Making clear when an answer is an example or does not tell the full story


Gary will often ask a version of the same question many times. Sometimes this is because he has not understood the claimant’s answer or because he wants to know more. But sometimes it is to see whether the claimant’s answer will change. If a claimant answers the first time with an example, and they answer the second time with a different example, Gary may think that their story has changed.

Claimants have avoided this kind of confusion by making clear to Gary when an answer that they are giving is just an example, or when it only tells part of the story.

When Gary first asked Samuel to describe his political activities, Samuel gave many examples of the kinds of things that he did to help his party. Later he added another example. Gary might have been less suspicious if, in describing his political activities, rather than saying “I started a student chapter,” and “I wrote a newspaper article,” Samuel had said, “For instance, I started a student chapter” and “For example, I wrote a newspaper article.”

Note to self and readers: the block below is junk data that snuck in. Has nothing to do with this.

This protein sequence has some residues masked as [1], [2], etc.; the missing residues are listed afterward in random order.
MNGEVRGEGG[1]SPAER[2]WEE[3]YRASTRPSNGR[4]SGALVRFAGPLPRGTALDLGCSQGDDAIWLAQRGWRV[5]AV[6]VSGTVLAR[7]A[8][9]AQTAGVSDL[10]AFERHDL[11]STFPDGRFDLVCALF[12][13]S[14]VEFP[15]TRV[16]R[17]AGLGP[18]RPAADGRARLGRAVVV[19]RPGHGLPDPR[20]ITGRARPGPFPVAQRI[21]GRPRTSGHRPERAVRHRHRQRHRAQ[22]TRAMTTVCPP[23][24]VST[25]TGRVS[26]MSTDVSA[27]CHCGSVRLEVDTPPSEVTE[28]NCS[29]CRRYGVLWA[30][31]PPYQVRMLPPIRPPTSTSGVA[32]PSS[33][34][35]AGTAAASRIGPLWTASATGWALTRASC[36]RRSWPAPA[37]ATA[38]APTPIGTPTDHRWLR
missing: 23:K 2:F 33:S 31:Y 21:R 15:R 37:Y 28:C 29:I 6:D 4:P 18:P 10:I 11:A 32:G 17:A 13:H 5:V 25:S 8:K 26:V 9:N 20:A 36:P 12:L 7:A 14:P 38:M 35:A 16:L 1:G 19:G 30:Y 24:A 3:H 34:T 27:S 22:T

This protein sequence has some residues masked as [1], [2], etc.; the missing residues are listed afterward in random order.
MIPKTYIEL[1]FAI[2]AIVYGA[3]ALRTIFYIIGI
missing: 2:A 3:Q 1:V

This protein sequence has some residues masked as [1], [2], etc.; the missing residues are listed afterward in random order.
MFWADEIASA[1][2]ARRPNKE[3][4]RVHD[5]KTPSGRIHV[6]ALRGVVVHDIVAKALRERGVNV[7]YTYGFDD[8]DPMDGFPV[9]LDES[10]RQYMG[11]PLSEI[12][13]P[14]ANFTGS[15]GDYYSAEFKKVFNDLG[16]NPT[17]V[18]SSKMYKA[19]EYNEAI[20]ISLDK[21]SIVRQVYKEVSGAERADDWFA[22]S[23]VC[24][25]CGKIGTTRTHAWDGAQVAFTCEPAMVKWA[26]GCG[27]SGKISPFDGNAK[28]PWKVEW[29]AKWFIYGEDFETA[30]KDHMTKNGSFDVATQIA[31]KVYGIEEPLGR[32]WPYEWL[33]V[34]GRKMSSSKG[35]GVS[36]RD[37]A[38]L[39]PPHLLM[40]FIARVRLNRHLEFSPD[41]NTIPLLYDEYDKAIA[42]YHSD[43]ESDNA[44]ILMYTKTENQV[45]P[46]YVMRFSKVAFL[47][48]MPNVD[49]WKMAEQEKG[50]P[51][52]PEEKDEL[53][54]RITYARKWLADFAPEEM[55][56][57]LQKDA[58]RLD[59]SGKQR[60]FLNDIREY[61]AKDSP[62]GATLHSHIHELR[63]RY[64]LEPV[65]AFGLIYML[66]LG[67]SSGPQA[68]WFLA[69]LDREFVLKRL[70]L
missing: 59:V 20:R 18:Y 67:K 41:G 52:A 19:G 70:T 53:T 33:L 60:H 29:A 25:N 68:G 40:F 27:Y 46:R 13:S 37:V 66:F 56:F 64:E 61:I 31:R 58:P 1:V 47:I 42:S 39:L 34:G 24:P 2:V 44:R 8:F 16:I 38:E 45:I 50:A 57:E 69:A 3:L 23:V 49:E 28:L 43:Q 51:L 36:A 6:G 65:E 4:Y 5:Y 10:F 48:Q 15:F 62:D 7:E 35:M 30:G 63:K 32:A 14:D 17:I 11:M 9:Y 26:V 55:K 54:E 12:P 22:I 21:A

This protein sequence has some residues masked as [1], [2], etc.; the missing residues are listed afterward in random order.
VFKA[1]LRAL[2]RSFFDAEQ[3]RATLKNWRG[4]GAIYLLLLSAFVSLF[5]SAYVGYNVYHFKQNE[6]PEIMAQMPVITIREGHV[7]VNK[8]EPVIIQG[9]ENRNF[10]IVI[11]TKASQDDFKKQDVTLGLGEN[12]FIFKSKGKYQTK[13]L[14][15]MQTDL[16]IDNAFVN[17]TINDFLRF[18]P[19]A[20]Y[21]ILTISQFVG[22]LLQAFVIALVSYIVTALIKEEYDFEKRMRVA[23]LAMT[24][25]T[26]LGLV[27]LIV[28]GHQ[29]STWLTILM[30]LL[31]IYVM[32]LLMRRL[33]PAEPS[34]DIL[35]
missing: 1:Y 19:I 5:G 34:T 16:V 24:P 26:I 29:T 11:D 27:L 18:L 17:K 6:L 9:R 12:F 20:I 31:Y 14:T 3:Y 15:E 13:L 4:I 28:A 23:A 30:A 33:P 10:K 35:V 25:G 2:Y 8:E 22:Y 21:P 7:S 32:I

Kamala had several reasons for not going to the police after she was assaulted. When Gary first asked her to explain her decision, she mentioned one of these reasons. When he asked her again, she mentioned another reason. Gary might have been less suspicious if, rather than saying “Because I did not want my family and friends to know,” Kamala had said “One reason was because I did not want my family and friends to know,” or “One of my big concerns was that-” or “For one thing, I was worried about-”.

Go back to A memory is like a video recording and read on.